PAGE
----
Hsu’s research emphasizes several lessons to be learned from the fact the legislation first failed in 1995, before unexpectedly passing in 1997. Ridley remained an author and public figure; Patrick and O’Leary would each eventually be elected to the state legislature, but only after 2000; and Fenn had left his staff position by 1995 and worked with the group long-distance from California (where he became a long-term advocate about the issue). Thus, at the time CCA passed in 1997, none of its main advocates held an insider position in state politics. How did it succeed?
Lessons of the legislation
In the first place, Hsu believes, a legislative process resembles what the political theorist John Kingdon has called a “multiple streams framework,” in which “many elements of the policymaking process are separate, meandering, and uncertain.” Legislation isn’t entirely controlled by big donors or other interest groups, and “policy entrepreneurs” can find success in unpredictable windows of opportunity.
“It’s the most true-to-life theory,” says Hsu.
Second, Hsu emphasizes, finding allies is crucial. In the case of CCA, that came about in a few ways. Many towns in Massachusetts have a town-level legislature known as Town Meeting; the activists got those bodies in about 20 towns to pass nonbinding resolutions in favor of community choice. O’Leary helped create a regional county commission in Barnstable County, while Patrick crafted an energy plan for it. High electricity rates were affecting all of Cape Cod at the time, so community choice also served as an economic benefit for Cape Cod’s working-class service-industry employees. The activists also found that adding an opt-out clause to the 1997 version appealed to legislators, who would support CCA if their constituents were not all bound to it.
“You really have to stick with it, and you have to look for coalition partners,” Hsu says. “It’s fun to hear them [the activists] talk about going to Town Meetings, and how they tried to build grassroots support. If you look for allies, you can get things done. [I hope] the people can see [themselves] in other people’s activism even if they’re not exactly the same as you are.”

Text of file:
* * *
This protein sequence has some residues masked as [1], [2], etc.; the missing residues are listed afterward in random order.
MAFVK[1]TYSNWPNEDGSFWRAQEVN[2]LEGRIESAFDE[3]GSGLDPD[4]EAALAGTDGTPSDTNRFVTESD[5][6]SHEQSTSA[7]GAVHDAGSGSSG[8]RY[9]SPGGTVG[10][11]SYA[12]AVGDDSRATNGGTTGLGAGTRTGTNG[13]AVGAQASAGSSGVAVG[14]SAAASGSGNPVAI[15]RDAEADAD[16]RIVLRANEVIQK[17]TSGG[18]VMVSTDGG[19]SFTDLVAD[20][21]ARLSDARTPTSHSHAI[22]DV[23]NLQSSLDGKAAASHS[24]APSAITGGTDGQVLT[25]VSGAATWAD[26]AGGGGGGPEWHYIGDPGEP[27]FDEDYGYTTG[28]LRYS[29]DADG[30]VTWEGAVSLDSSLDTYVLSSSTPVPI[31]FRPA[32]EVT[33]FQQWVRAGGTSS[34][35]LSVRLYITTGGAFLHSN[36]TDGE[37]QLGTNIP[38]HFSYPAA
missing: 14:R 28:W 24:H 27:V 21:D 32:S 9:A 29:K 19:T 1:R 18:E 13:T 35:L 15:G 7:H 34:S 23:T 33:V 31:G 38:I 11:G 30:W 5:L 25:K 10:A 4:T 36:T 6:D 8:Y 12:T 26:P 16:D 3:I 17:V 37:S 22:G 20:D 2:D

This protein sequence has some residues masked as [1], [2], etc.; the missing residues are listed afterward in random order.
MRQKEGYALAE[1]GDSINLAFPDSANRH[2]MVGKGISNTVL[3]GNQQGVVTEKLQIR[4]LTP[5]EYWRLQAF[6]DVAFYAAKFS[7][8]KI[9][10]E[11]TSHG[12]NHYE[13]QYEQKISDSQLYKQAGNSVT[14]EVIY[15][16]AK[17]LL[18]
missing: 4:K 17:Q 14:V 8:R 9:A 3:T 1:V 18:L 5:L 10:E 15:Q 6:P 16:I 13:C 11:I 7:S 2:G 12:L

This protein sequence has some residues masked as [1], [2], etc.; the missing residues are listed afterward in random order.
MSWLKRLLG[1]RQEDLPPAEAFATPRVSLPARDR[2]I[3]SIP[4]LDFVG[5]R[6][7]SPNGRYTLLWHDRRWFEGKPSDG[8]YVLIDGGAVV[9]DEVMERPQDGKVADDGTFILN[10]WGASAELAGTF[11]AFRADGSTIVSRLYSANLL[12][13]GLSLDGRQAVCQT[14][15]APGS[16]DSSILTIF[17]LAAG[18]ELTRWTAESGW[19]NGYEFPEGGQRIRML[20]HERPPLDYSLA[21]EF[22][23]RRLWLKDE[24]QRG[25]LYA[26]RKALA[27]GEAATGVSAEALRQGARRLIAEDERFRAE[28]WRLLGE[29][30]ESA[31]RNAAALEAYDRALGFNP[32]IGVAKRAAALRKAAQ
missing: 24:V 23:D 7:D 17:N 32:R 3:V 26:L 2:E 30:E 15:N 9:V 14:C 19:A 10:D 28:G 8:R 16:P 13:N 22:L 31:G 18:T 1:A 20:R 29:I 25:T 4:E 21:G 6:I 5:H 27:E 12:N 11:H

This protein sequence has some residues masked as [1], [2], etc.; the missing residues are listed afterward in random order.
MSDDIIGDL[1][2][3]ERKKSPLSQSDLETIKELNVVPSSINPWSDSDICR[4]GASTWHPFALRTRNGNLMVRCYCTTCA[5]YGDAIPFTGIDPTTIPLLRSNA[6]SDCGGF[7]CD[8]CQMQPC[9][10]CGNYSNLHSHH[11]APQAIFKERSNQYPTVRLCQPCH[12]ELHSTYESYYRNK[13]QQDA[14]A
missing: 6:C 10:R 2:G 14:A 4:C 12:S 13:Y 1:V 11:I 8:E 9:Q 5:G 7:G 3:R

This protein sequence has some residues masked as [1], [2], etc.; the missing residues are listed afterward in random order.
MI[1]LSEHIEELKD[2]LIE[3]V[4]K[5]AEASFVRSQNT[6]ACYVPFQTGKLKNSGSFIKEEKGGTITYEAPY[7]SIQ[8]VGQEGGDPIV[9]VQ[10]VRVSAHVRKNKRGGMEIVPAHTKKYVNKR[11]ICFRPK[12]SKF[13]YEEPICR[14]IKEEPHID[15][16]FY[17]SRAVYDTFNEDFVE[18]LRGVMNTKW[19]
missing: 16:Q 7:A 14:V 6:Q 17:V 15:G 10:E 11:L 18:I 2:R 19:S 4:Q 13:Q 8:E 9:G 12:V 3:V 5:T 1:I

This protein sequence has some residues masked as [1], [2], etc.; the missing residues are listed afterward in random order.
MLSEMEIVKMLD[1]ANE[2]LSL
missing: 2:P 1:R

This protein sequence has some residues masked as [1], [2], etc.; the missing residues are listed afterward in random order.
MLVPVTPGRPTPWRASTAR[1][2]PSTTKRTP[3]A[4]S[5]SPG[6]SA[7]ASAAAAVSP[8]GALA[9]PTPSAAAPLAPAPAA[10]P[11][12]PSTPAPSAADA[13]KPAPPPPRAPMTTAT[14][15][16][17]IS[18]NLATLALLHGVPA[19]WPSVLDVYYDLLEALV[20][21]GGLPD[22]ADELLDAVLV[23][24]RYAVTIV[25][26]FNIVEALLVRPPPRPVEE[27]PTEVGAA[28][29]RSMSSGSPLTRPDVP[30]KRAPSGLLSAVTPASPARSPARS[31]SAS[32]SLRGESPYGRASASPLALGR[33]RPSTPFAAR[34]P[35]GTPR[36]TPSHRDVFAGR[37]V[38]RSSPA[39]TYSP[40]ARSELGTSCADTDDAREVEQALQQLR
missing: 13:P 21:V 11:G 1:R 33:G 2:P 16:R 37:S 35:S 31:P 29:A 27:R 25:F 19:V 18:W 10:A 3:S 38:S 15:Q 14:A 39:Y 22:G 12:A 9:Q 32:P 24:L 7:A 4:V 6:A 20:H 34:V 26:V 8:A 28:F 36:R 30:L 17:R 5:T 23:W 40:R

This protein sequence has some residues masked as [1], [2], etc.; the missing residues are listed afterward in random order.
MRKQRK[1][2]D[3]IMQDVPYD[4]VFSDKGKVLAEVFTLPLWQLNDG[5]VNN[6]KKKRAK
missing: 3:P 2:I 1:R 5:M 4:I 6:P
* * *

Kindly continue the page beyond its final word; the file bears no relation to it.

By 1997, the CCA legislation had more geographic support, was understood as both an economic and environmental benefit for voters, and would not force membership upon anyone. The activists, while giving media interviews, and holding conferences, had found additional traction in the principle of citizen choice.
“It’s interesting to me how the rhetoric of [citizen] choice and the rhetoric of democracy proves to be effective,” Hsu says. “Legislators feel like they have to give everyone some choice. And it expresses a collective desire for a choice that the utilities take away by being monopolies.”
He adds: “We need to set out principles that shape systems, rather than just taking the system as a given and trying to justify principles that are 150 years old.”
One last element in CCA passage was good timing. The governor and legislature in Massachusetts were already seeking a “grand bargain” to restructure electricity delivery and loosen the grip of utilities; the CCA fit in as part of this larger reform movement. Still, CCA adoption has been gradual; about one-third of Massachusetts towns with CCA have only adopted it within the last five years.
CCA’s growth does not mean it’s invulnerable to repeal or utility-funded opposition efforts — “In California there’s been pretty intense pushback,” Hsu notes. Still, Hsu concludes, the fact that a handful of activists could start a national energy-policy movement is a useful reminder that everyone’s actions can make a difference.
“It wasn’t like they went charging through a barricade, they just found a way around it,” Hsu says. “I want my students to know you can organize and rethink the future. It takes some commitment and work over a long time.”
Reference: “Straight out of Cape Cod: The origin of community choice aggregation and its spread to other states” by David Hsu, 1 December 2021, Energy Research & Social Science.